Neil Cornwell's study, while endeavouring to present an historical survey of absurdist literature and its forbears, does not aspire to being an exhaustive history of absurdism. Rather, it pauses on certain historical moments, artistic movements, literary figures and selected works, before moving on to discuss four key writers: Daniil Kharms, Franz Kafka, Samuel Beckett and Flann O'Brien.
The absurd in literature will be of compelling interest to a considerable range of students of comparative, European (including Russian and Central European) and English literatures (British Isles and American) - as well as those more concerned with theatre studies, the avant-garde and the history of ideas (including humour theory). It should also have a wide appeal to the enthusiastic general reader. -- .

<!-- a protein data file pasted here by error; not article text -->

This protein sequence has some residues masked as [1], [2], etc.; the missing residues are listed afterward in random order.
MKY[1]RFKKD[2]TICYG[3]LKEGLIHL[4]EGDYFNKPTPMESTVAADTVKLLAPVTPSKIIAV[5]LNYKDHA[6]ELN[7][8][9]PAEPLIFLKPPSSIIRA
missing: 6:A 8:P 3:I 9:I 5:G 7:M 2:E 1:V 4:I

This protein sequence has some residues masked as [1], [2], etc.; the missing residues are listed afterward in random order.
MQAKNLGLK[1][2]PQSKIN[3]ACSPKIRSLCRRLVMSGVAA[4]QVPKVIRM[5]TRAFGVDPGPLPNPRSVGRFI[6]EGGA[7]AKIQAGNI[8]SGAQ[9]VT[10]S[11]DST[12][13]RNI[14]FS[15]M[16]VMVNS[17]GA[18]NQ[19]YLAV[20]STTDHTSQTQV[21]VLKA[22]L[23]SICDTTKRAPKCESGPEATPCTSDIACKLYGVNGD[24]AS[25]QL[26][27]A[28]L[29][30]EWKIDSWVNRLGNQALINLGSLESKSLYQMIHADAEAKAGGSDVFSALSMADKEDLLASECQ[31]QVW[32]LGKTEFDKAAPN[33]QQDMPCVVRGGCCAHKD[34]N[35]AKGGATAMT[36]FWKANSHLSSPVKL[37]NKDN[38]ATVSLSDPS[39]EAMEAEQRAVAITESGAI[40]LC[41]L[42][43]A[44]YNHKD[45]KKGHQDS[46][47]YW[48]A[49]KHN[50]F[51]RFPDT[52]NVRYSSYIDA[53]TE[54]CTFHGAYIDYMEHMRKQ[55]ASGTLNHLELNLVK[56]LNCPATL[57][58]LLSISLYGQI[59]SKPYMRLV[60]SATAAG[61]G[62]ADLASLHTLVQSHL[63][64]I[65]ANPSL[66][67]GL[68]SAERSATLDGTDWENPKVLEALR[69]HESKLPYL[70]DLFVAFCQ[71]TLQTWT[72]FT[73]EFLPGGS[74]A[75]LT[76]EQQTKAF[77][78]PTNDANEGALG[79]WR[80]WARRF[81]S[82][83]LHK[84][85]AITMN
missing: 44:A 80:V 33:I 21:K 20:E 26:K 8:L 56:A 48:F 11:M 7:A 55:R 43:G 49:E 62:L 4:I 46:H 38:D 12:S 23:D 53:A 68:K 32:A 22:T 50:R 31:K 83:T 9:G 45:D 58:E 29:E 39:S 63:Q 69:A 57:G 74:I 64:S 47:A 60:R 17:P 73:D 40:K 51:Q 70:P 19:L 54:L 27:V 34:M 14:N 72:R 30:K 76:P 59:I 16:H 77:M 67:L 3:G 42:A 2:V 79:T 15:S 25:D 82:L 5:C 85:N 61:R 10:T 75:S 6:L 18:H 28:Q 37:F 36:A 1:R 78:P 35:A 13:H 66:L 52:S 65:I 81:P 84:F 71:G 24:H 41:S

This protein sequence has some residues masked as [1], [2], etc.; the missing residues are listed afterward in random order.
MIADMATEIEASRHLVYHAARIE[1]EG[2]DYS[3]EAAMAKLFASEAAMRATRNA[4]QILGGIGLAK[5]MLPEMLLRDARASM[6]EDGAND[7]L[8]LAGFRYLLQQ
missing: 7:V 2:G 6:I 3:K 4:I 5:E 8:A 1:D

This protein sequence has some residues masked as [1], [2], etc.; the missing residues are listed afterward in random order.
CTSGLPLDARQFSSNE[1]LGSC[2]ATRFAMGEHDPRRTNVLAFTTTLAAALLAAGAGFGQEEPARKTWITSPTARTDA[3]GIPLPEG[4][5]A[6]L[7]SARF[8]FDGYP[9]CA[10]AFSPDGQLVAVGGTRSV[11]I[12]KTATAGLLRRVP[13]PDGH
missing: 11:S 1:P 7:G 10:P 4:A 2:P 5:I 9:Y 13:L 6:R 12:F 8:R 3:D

Neil Cornwell is Professor of Russian and Comparative Literature at the University of Bristol -- .
PART 1: Introductory 1. The Theoretical Absurd: An Introduction 2. Antecedents to the Absurd PART 2: Growth of the Absurd 3. The Twentieth Century: towards the absurd 4. Around the Absurd I: Twentieth-Century Absurdist Practice 5. Around the Absurd II: The Theatre of the Absurd PART 3: Special Authors 6. Daniil Kharms as Minimalist-Absurdist 7. Franz Kafka: Otherness in the Labyrinth of Absurdity 8. Samuel Beckett's Vessels, Voices and Shades of the Absurd 9. Flann O'Brien and the Purloined Absurd IN CONCLUSION 10. Beyond the Absurd? Conclusion -- .